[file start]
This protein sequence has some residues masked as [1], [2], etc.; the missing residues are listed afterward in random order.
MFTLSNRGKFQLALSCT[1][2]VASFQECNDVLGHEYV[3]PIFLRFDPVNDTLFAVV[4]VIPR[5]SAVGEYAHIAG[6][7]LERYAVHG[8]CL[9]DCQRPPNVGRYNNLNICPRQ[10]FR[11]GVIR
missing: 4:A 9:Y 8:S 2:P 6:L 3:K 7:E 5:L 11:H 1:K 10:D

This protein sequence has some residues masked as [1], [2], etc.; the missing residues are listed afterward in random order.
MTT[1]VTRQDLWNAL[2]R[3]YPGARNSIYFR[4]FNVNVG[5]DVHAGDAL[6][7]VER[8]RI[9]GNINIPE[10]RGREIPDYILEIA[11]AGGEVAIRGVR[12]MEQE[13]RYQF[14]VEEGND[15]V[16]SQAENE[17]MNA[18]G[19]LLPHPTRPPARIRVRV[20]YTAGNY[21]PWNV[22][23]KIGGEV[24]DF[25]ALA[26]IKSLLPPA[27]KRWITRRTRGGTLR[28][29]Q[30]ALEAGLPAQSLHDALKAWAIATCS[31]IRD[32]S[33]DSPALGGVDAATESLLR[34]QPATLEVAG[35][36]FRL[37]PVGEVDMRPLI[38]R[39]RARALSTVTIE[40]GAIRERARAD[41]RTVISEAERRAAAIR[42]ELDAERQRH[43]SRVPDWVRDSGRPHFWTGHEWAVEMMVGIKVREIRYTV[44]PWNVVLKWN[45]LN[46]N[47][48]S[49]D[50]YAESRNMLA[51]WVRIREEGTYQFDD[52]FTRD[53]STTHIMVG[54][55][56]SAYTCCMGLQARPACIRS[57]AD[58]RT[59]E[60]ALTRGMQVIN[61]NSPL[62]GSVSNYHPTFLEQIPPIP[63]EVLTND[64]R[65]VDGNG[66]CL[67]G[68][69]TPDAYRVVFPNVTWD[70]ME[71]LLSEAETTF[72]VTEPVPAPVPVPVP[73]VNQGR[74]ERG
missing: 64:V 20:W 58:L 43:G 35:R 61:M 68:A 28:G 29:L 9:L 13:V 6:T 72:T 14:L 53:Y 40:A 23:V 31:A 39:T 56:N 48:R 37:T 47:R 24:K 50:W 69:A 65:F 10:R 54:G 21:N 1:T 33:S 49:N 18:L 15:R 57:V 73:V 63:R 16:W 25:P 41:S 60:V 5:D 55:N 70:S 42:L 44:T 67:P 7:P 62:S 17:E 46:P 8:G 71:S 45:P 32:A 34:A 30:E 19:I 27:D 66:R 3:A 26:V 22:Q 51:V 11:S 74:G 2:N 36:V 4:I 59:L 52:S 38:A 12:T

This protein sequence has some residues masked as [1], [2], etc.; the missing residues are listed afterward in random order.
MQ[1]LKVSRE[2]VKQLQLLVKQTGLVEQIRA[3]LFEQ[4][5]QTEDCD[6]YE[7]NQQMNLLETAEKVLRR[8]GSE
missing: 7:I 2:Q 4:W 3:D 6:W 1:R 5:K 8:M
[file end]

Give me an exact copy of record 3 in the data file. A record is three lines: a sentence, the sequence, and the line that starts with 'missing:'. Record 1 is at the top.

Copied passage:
This protein sequence has some residues masked as [1], [2], etc.; the missing residues are listed afterward in random order.
MQ[1]LKVSRE[2]VKQLQLLVKQTGLVEQIRA[3]LFEQ[4][5]QTEDCD[6]YE[7]NQQMNLLETAEKVLRR[8]GSE
missing: 7:I 2:Q 4:W 3:D 6:W 1:R 5:K 8:M